Thus, write c{1}(0,0)
, not c(0,0){1}
.
Because of limitations in the MATLAB language, it is impossible to know,
for the overloaded end
method, if it is being used inside curly or
round braces (i.e. whether the last element of the image array is
requested, or the last pixel of the image is requested). The solution we
have adopted is to always assume round braces (()
). Never use end
within curly braces ({}
). You can use tensorsize
or numtensorel
to compute indices from the end for tensor indexing:
a{end}; % doesn't work! a{numtensorel(a)}; % returns the last tensor component
Note here that the image c
above is a special type of matrix image:
it is symmetric. That is because c{1,2}
and c{2,1}
are the result of
the same operation: b{1}*b{2}
. The *
operator recognizes that the two
inputs are transposed versions of each other (because they point at the
same data block), and thus knows not to compute the same thing twice.
The image c
actually only contains 3 tensor elements, even though it
represents a 2by2 matrix. Therefore, c{4}
is an outofbounds error,
whereas c{2,2}
returns the result of b{2}.^2
, and is identical to
c{3}
. There are special representations for the columnmajor matrix
(the default), rowmajor matrix (obtained by transposing a matrix, which
therefore doesn’t need to copy any data), symmetric matrix, and upper
and lower triangular matrices. How the elements are stored is described
in the DIPlib API documentation, but if you always access matrix
elements using the twoindex form then there is no need to know how
these are stored.
The method numtensorel
returns the number of tensor elements, and
the method tensorsize
returns the size of the tensor.
To get the array at a single pixel, use the double
function:
c(0,0)
is a tensor image with a single pixel, and double(c(0,0))
is
a MATLAB array with the tensor values at the first pixel.
Functions defined specifically for tensor images are summarized in the following table. See Overloaded methods with different behavior.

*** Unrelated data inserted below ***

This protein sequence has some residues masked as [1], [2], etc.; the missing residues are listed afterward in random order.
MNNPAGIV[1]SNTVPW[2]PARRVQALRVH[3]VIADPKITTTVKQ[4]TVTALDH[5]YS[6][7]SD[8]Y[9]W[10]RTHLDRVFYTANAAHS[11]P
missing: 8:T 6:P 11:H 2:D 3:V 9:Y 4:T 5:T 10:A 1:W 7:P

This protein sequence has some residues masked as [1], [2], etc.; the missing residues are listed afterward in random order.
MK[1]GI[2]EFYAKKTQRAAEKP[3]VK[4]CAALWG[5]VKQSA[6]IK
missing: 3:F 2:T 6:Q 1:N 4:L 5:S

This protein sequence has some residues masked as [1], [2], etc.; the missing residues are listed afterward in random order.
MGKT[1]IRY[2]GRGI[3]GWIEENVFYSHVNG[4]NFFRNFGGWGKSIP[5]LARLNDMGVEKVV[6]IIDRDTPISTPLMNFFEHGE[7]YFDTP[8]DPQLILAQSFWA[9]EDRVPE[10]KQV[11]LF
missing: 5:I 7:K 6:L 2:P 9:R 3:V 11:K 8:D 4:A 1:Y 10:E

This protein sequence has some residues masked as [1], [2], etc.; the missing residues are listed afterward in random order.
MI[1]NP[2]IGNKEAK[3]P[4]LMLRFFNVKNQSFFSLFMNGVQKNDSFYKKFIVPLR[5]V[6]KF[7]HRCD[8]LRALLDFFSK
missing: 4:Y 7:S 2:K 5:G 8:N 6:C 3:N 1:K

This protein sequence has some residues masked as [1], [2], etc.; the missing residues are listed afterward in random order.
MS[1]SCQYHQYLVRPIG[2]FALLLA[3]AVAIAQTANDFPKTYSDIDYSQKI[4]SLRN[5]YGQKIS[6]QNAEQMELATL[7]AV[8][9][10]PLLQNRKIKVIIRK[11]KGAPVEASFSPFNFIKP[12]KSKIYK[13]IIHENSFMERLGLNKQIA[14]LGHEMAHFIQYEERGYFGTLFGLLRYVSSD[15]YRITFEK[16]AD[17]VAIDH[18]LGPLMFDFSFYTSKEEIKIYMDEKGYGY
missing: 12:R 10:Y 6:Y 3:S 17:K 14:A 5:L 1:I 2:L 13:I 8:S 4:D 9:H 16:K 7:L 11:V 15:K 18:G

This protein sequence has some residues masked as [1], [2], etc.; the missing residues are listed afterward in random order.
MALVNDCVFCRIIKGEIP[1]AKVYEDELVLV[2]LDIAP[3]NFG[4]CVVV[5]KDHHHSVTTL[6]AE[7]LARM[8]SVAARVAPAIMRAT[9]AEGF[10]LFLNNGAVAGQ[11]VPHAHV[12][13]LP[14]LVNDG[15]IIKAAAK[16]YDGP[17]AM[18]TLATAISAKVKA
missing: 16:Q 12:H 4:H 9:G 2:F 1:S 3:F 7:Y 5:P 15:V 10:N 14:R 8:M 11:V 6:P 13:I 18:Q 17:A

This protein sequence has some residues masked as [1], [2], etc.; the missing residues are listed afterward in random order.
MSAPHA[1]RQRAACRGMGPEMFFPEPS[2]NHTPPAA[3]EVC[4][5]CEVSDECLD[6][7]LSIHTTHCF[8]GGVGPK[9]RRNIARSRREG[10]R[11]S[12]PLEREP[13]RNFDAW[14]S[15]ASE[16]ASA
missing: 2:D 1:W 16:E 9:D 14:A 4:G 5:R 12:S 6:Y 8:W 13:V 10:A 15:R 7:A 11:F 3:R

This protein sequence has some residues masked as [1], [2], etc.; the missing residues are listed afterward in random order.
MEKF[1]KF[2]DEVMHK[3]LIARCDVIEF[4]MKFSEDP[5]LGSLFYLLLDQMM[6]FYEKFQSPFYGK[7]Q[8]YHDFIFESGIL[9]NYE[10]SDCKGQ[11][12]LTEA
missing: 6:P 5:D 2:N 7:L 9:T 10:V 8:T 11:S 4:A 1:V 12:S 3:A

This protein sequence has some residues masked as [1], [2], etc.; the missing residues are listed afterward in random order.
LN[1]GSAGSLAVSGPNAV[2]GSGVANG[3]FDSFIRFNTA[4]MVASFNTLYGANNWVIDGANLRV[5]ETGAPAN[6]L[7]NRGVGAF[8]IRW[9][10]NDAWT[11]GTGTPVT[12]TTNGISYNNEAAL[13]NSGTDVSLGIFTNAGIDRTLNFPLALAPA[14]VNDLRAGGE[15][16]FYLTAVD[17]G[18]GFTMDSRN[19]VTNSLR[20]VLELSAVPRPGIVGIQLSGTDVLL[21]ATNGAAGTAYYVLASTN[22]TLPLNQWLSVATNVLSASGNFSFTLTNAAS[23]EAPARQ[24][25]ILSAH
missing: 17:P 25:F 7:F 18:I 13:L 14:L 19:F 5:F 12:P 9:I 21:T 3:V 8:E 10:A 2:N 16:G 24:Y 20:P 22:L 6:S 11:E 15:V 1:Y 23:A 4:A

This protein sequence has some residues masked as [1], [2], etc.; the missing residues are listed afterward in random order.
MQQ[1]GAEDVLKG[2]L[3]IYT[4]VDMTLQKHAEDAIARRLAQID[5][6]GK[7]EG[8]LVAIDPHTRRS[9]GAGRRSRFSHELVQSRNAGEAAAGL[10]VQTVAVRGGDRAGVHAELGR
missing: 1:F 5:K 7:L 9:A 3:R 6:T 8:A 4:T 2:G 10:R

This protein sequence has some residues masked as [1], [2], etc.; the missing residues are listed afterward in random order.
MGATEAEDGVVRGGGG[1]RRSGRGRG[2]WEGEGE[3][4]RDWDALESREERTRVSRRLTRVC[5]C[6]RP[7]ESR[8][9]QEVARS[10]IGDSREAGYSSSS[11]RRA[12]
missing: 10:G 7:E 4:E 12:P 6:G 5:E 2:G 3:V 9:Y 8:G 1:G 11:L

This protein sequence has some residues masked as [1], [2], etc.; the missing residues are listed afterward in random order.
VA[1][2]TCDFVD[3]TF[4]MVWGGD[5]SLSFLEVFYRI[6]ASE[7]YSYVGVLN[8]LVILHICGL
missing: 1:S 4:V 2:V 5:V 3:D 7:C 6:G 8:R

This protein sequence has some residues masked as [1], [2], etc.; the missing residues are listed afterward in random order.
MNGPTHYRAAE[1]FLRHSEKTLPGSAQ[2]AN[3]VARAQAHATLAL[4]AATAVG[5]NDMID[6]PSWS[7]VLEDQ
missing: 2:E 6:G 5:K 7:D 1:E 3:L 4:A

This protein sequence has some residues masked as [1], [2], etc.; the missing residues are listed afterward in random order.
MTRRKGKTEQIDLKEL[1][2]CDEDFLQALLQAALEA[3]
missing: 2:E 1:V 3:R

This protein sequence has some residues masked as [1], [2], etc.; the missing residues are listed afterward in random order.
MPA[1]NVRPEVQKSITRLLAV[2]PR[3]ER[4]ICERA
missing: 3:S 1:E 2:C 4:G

Functions defined for tensor images  

cross 
curl 
det 
diag 
divergence 
dot 

eig 
eye 
inv 
norm 
pinv 
rotate 

svd 
trace 
* 
.' 
' 
Color images
A color image is represented in a dip_image
object by a tensor image
with some extra information on the color space in which the pixel values
are to be interpreted. A color image must have more than one channel, so
the tensor image that represents it should have at least two components.
Use the colorspace
function to add this color space information to a
tensor image:
C = colorspace(A,'RGB')
A color space is any string recognized by the system. See help colorspace
for currently known color spaces.
Images with a color space will be displayed by dipshow
, which will
convert them to RGB for a correct representation.
To convert an image from one color space to another, use the
colorspace
function. Converting to a colorspaceless tensor image is
done by specifying the empty string as a color space. This action only
changes the color space information, and does not change any pixel
values. Thus, to change from one color space to another without
converting the pixel values themselves, change first to a
colorspaceless tensor image, and then to the final color space.
The function joinchannels
combines two or more images into a color
image using the specified color space:
C = joinchannels('RGB',a,b,c)
The function newcolorim
creates a new color image of the given